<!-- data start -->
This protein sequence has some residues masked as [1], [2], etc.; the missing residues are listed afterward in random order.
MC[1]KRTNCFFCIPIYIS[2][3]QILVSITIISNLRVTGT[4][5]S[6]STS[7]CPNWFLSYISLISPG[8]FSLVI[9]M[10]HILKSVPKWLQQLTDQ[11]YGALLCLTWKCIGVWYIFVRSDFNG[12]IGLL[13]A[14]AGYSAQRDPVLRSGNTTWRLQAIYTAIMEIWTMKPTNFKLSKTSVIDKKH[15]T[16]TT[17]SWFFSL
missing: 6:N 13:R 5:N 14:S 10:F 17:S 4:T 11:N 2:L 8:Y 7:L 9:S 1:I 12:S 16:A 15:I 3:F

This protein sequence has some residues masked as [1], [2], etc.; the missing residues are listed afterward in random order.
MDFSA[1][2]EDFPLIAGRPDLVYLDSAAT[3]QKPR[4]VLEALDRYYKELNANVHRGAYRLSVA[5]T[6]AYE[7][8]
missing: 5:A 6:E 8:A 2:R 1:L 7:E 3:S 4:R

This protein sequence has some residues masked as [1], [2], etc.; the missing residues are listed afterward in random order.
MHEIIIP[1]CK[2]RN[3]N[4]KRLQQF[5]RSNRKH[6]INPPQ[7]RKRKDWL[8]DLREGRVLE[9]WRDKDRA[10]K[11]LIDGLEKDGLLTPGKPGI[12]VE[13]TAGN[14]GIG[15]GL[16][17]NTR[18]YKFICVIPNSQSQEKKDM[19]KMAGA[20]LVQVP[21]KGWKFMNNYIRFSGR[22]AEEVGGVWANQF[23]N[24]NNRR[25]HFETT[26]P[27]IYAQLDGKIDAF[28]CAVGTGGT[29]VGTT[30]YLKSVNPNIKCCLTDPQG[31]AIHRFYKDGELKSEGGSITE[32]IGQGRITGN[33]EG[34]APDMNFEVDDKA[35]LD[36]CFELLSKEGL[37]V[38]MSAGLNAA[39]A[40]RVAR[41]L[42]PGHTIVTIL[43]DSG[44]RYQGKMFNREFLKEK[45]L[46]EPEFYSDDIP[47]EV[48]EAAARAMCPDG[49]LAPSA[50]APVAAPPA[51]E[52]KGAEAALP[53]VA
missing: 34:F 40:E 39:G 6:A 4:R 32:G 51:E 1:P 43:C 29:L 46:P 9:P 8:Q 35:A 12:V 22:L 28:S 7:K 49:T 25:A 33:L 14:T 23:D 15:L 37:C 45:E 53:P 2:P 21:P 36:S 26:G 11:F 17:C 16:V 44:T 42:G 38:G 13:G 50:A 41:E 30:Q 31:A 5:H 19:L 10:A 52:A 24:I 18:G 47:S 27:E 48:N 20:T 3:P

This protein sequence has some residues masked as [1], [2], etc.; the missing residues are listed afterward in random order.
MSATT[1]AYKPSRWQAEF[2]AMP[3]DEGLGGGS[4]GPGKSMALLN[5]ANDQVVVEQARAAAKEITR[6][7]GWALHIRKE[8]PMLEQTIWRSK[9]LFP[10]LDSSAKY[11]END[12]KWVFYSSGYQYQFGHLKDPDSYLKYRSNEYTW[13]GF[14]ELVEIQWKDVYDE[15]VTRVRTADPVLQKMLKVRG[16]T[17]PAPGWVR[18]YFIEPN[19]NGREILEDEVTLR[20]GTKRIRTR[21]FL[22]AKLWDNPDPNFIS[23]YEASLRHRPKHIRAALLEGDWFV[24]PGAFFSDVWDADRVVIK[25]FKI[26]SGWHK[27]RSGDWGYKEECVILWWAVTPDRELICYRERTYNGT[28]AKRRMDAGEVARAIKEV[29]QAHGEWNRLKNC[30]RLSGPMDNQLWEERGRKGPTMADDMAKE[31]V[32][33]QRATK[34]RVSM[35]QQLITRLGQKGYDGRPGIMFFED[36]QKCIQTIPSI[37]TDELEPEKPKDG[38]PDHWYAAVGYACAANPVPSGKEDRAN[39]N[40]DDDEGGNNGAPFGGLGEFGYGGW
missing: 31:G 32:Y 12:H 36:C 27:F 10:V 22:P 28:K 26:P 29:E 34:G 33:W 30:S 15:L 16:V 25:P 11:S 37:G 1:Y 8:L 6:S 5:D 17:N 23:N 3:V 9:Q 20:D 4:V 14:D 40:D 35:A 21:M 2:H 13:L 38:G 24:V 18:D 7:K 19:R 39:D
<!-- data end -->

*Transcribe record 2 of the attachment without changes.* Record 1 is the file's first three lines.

This protein sequence has some residues masked as [1], [2], etc.; the missing residues are listed afterward in random order.
MDFSA[1][2]EDFPLIAGRPDLVYLDSAAT[3]QKPR[4]VLEALDRYYKELNANVHRGAYRLSVA[5]T[6]AYE[7][8]
missing: 5:A 6:E 8:A 2:R 1:L 7:E 3:S 4:R